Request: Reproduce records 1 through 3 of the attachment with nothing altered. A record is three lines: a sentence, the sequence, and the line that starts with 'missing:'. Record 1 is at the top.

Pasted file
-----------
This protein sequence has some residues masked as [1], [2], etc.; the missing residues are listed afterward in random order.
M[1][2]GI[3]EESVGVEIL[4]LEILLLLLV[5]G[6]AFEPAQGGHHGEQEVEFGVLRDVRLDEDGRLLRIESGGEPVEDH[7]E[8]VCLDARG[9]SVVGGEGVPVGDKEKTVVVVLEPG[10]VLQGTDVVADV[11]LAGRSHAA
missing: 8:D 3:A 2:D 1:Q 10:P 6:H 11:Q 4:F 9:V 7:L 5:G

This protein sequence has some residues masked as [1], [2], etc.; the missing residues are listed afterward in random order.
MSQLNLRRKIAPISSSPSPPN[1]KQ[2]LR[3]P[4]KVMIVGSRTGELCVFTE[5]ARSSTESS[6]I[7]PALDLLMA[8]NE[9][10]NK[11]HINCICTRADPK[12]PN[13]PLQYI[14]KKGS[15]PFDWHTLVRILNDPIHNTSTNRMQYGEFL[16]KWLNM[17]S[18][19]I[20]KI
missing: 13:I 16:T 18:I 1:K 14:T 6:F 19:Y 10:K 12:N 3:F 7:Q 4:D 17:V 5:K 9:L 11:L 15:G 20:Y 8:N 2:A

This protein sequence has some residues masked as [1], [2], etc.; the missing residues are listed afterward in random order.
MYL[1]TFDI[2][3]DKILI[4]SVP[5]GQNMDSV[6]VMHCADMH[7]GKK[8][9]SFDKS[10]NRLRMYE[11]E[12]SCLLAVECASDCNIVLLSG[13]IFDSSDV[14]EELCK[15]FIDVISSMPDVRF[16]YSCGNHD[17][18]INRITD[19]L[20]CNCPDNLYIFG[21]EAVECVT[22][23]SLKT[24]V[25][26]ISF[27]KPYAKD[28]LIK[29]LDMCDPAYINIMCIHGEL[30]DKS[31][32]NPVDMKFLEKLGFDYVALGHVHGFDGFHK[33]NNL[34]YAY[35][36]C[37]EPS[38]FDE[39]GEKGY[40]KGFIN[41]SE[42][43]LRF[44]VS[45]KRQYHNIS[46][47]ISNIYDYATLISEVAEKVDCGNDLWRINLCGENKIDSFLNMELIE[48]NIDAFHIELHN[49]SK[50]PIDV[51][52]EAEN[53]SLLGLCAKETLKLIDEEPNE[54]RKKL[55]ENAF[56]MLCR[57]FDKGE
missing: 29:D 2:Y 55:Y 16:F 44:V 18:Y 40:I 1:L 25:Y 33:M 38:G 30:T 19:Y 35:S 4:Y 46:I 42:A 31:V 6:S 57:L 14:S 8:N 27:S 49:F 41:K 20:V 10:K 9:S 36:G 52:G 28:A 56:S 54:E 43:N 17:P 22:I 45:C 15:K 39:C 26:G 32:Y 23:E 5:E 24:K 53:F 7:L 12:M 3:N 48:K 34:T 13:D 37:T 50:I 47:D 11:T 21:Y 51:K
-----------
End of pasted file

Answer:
This protein sequence has some residues masked as [1], [2], etc.; the missing residues are listed afterward in random order.
M[1][2]GI[3]EESVGVEIL[4]LEILLLLLV[5]G[6]AFEPAQGGHHGEQEVEFGVLRDVRLDEDGRLLRIESGGEPVEDH[7]E[8]VCLDARG[9]SVVGGEGVPVGDKEKTVVVVLEPG[10]VLQGTDVVADV[11]LAGRSHAA
missing: 8:D 3:A 2:D 1:Q 10:P 6:H 11:Q 4:F 9:V 7:L 5:G

This protein sequence has some residues masked as [1], [2], etc.; the missing residues are listed afterward in random order.
MSQLNLRRKIAPISSSPSPPN[1]KQ[2]LR[3]P[4]KVMIVGSRTGELCVFTE[5]ARSSTESS[6]I[7]PALDLLMA[8]NE[9][10]NK[11]HINCICTRADPK[12]PN[13]PLQYI[14]KKGS[15]PFDWHTLVRILNDPIHNTSTNRMQYGEFL[16]KWLNM[17]S[18][19]I[20]KI
missing: 13:I 16:T 18:I 1:K 14:T 6:F 19:Y 10:K 12:N 3:F 7:Q 4:D 17:V 5:K 9:L 11:L 15:G 20:Y 8:N 2:A

This protein sequence has some residues masked as [1], [2], etc.; the missing residues are listed afterward in random order.
MYL[1]TFDI[2][3]DKILI[4]SVP[5]GQNMDSV[6]VMHCADMH[7]GKK[8][9]SFDKS[10]NRLRMYE[11]E[12]SCLLAVECASDCNIVLLSG[13]IFDSSDV[14]EELCK[15]FIDVISSMPDVRF[16]YSCGNHD[17][18]INRITD[19]L[20]CNCPDNLYIFG[21]EAVECVT[22][23]SLKT[24]V[25][26]ISF[27]KPYAKD[28]LIK[29]LDMCDPAYINIMCIHGEL[30]DKS[31][32]NPVDMKFLEKLGFDYVALGHVHGFDGFHK[33]NNL[34]YAY[35][36]C[37]EPS[38]FDE[39]GEKGY[40]KGFIN[41]SE[42][43]LRF[44]VS[45]KRQYHNIS[46][47]ISNIYDYATLISEVAEKVDCGNDLWRINLCGENKIDSFLNMELIE[48]NIDAFHIELHN[49]SK[50]PIDV[51][52]EAEN[53]SLLGLCAKETLKLIDEEPNE[54]RKKL[55]ENAF[56]MLCR[57]FDKGE
missing: 29:D 2:Y 55:Y 16:F 44:V 18:Y 40:I 1:L 25:Y 33:M 38:G 30:T 19:Y 35:S 4:Y 46:I 42:A 31:V 6:S 57:L 14:S 8:N 27:S 49:F 41:K 20:V 10:K 9:S 36:G 52:G 28:A 56:S 54:E 43:N 17:P 22:I 45:C 15:K 39:C 26:G 32:Y 23:E 5:E 24:K 53:F 7:L 12:M 3:N 48:K 34:T 13:D 37:T 50:I 47:D 11:T 21:Y 51:K